- HASSAN MASIKY
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Washington / Morocco Board News--The deteriorating security situations in Tunisia and Egypt should serve as cautionary tales for the pro-democracy “February 20th Movement “in Morocco. This movement has been front and center in the large popular pro-democracy marches that Moroccan cities continue to witness.
Major national and international news outlets continue to refer to the “Feb. 20th Movement “as the leader of the social and political organizations spearheading the calls for reforms in Morocco.
Recognized as the “Feb. 20th Movement” may be, several basic and crucial questions regarding the leadership, political agenda and the demands of this organizations remain ambiguous and sometimes unknown to the Moroccan public. In fact the key question of whether the” Feb. 20th Movement “speaks on behalf of the Moroccan public is still open for debate. As much as some Moroccan websites, such as Mamfakinch, portray the Movement as a true representative of the Moroccan pro-democracy movement, the reality is far from being that simple. In fact, no one can give a clear answer to who represents the Movement and what are its demands -different form the Movement slogans- ?
Going back to the first march organized by the “Feb. 20th Movement “, the Facebook group that called for the rallies of Feb. 20th, was obscure until the Moroccan Association of Human Rights (AMDH) decided to offer its office to the Movement and thus giving the youth movement legitimacy. Is the AMDH with its far-left agenda behind the “Feb. 20th Movement “? If it is the case; then the “Feb. 20th Movement “should be categorized as a left wing group with a socialist agenda. The AMDH, a non-governmental organization, has been flirting with partisan positions on several key political hot issues currently debated in Morocco casting serious doubt about the organization's “well respected” independence.
If AMDH legitimized the “Feb. 20th Movement “, it was the banned Islamic movement Adl Wal Ihssane (Justice and Charity) that boosted the popularity of the Movement. The presence of militants of the Adl Wal Ihssane have been noticeably heavy during recent marches called by the “Feb. 20th Movement “. Would such active participation by a group like Adl Wal Ihssane means the Movement is controlled by an Islamist organization?
The strong presence of such ideologically different groups within the “Feb. 20th Movement” is a worrisome sign. Some Moroccans view the attendance of AMDH left wing militants beside Muslim conservative activists as a sign of the inclusiveness of the “Feb. 20th Movement “. Others ,however, regard this strange bed follows within the Movement as a sign of a youth movement used by bigger players to advance specific agendas. Clearly, it will be hard for the “Feb. 20th Movement “to take a stand on the issue of the role of religion in a future Moroccan constitution; is it the AMDH secular stand or Adl Wal Ihssane conservative religious platform?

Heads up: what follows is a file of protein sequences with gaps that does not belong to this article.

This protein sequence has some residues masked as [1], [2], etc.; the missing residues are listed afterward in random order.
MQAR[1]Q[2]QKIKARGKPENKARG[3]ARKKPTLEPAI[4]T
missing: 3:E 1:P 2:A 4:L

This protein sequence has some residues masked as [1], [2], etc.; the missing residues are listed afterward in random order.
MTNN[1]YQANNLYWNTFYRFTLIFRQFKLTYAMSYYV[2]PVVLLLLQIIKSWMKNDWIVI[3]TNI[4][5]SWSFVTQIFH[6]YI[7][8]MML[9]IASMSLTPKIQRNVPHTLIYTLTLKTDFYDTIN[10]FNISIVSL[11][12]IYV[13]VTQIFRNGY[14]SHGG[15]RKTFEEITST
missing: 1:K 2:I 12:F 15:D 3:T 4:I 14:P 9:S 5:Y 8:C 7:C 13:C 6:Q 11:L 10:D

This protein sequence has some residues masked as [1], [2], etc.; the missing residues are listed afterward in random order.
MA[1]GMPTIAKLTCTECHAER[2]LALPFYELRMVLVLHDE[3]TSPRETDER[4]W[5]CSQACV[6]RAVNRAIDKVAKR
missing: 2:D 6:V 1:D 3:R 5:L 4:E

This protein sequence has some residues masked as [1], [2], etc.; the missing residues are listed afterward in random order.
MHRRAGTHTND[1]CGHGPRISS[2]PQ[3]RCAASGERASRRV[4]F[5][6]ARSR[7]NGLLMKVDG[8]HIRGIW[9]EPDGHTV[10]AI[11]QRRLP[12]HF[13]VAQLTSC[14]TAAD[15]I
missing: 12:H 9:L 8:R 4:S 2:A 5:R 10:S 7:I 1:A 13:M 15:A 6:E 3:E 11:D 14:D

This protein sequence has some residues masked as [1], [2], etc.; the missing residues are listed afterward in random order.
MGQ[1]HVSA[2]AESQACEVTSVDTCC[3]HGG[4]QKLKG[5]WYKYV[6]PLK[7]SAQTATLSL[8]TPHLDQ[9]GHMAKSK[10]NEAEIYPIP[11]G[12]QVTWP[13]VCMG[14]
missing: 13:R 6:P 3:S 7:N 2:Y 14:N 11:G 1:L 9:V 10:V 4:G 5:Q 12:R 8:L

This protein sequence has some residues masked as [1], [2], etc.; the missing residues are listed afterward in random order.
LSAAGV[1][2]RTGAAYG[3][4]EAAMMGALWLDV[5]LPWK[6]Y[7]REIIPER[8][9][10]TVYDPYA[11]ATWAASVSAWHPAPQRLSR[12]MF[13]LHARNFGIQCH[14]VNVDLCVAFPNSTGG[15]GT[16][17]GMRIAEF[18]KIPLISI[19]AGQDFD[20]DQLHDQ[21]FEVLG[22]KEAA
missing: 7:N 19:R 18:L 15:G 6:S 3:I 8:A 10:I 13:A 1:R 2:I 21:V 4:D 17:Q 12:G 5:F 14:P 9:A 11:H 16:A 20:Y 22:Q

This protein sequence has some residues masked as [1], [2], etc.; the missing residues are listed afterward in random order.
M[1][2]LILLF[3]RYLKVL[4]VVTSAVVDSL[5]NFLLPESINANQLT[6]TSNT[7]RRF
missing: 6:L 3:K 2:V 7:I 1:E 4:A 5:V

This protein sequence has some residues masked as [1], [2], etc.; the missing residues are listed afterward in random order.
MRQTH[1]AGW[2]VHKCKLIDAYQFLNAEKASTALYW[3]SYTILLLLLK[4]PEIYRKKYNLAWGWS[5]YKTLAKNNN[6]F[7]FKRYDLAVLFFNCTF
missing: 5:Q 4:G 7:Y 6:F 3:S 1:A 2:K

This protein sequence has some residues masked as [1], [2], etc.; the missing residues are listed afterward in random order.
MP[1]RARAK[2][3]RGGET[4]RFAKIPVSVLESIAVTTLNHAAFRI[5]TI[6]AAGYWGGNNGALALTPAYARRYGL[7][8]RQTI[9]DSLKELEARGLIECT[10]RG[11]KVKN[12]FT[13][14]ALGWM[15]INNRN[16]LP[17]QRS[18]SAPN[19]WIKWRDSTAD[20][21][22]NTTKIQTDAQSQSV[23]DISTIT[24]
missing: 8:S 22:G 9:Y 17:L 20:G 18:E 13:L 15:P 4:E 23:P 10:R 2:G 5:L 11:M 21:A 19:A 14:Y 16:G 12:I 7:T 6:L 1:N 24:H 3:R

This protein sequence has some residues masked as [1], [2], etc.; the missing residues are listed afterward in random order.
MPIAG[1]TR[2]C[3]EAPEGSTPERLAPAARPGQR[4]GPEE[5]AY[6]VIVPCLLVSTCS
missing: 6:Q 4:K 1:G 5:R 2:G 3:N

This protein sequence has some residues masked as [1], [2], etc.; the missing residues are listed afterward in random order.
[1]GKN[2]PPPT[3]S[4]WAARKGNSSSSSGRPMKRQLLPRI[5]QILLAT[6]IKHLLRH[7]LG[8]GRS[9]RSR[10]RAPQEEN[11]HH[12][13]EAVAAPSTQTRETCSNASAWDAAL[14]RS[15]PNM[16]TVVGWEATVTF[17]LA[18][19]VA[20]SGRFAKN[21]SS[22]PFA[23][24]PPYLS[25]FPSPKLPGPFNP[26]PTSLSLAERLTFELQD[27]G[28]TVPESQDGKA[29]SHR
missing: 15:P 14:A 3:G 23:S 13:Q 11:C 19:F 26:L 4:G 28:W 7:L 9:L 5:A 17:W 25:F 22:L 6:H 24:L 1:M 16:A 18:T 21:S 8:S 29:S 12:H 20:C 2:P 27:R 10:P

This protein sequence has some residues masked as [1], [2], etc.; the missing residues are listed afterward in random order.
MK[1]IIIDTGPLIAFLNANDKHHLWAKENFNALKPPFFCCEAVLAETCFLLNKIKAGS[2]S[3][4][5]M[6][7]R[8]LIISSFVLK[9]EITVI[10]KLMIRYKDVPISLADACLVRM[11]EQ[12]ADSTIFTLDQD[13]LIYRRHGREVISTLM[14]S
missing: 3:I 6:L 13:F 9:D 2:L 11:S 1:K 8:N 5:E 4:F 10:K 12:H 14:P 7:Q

The “Feb. 20th Movement” has slogans rather than demands. As the post-Benali Tunisian democratic movement struggles to formulate a unified and democratic platform to be presented to the current interim government, the Moroccan pro-democracy movement should understand the political, religious and security implications of its actions and slogans.
The confusing and contradicting slogans of the “Feb. 20th Movement” are a sign of an undisciplined movement that do not truly understand and appreciate the potential harm such wave of discontent can generate. While, the Movement is, without a doubt, a popular vehicle for angry Moroccans hungry for democratic reform to channel their frustrations, it is not representative of all Moroccans.
Demands for an end to injustice, nepotism, unfairness and economic exploitation by the Moroccan political and economic elites are legitimate and fair calls for reforms. The “Feb. 20th Movement”
has adopted these “demands” as the motto for their organization, however, as the group continues to grow, other less settling demands have been creeping up making the position of Movement as a “spokes-organization” of all Moroccan much in doubt.
Constitutional reforms in Morocco are necessary. It may take time for the modifications to be formulated; however, the Moroccan elite must embark on series of changes to address the demands of the public. The Moroccan authorities do not need a constitutional amendment to reform the judiciary or improve the educational system. A delay or a negligence in making quick and significant political and economical changes as demanded by the Moroccan public will give a dysfunctional group like the “Feb. 20th Movement” the upper hand.